Want to pay less tax? The two biggest leverage points for most business owners are (1) picking the right business structure and (2) finding all the deductions you can legally take. Since it’s summer, let’s take a look at an expense a lot of people are facing right now – travel! When is it deductible? What can you do to make it deductible?
An expense becomes a deduction when it is “ordinary” and “necessary” to the production of income. For every expense you have, ask yourself, “How could this become a legitimate business deduction?”
Now, here’s the warning: Not everything will be deductible. I did a seminar one time where I did an ever-popular exercise where we, as a group, look for ways to turn all of the big expenses in our lives into legal tax deductions. I’ve been doing this segment for 10 years now, and it’s still the segment that many people say they enjoy the most. There is something freeing to discover all the things that are deductible once you start a business! Plus, you discover how to Audit Proof(tm) your tax return while you do it!
Anyway – I was doing a Tax Savings seminar in Reno and there was a guy in the front row who had a bunch of expenses. I asked the group to shout out what item they had they wanted to write off. I heard, “My car!” “My house!” “My cell phone!” And then the man in the front row said “My bed!” That one stopped me.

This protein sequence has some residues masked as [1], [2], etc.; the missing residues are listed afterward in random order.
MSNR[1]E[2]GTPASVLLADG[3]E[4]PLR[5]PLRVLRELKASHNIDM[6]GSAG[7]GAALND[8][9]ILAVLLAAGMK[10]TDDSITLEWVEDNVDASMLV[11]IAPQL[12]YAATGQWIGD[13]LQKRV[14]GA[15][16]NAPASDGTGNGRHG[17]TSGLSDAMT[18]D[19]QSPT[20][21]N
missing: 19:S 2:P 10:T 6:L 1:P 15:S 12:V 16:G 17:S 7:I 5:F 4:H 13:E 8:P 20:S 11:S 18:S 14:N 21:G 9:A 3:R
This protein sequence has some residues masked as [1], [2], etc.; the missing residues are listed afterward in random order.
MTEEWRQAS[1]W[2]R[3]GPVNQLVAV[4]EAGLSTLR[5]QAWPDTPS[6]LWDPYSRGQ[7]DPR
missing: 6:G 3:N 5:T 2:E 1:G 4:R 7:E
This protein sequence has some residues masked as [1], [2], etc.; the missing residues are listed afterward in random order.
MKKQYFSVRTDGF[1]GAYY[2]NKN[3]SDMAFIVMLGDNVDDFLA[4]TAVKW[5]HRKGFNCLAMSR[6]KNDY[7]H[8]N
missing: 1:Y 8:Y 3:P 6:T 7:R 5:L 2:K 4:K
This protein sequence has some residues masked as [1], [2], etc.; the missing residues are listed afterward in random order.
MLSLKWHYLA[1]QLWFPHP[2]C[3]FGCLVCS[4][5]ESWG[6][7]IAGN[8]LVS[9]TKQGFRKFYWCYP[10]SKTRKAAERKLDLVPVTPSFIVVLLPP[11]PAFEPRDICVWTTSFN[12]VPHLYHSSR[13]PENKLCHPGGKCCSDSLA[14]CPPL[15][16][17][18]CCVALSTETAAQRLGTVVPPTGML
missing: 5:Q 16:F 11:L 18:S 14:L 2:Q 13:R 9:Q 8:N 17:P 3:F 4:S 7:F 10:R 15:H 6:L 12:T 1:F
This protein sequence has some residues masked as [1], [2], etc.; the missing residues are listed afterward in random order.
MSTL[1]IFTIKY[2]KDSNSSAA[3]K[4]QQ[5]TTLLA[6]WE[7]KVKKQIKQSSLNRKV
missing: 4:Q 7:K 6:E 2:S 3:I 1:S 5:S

“Your bed?” I asked him. “Is there something special about your bed?”
He went on to explain about all the special features of his adjustible bed. And then he asked how it could be a deduction.
That one stopped me, because the key was that the expense had to be “ordinary” and “necessary” to the production of income….and some things you just don’t want to hear at a seminar! I ended up telling him that the bed probably couldn’t be a deduction. Not everything is deductible…or if it is, not sure you want to talk about it at a public forum!
Let’s get back to the subject at hand: How can I write off my vacation?
Well, if you call it a vacation – you can’t take the write-off. But, if you can prove a business purpose for travel, you’ve got a business deduction. For example, let’s say you have a business selling some kind of product. If you travel to meet with vendors, research new products to development or new ways of creating the product, you’ve got a deduction! Now, let’s say you take your family to Disney World in Orlando. The cost of the tickets to Disneyland probably aren’t deductible (unless that has to do with your business), but if you spend 6 days there and 3 of them are business days (a day in which you do business), then 50% of the expenses (hotels, meals) there are deductible.
Keep copies of your records and especially when it comes to travel, make sure you prove the business purpose. Richard & I keep business cards, brochures, anything that proves where we were and what we were doing when we traveled.